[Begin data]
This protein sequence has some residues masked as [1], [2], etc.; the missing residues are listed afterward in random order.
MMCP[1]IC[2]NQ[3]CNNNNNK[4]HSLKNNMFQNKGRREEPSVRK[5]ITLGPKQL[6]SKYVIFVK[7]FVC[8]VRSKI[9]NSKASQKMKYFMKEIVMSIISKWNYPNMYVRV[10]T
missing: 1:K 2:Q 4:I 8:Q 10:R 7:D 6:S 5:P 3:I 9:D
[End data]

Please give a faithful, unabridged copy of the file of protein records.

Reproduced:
This protein sequence has some residues masked as [1], [2], etc.; the missing residues are listed afterward in random order.
MMCP[1]IC[2]NQ[3]CNNNNNK[4]HSLKNNMFQNKGRREEPSVRK[5]ITLGPKQL[6]SKYVIFVK[7]FVC[8]VRSKI[9]NSKASQKMKYFMKEIVMSIISKWNYPNMYVRV[10]T
missing: 1:K 2:Q 4:I 8:Q 10:R 7:D 6:S 5:P 3:I 9:D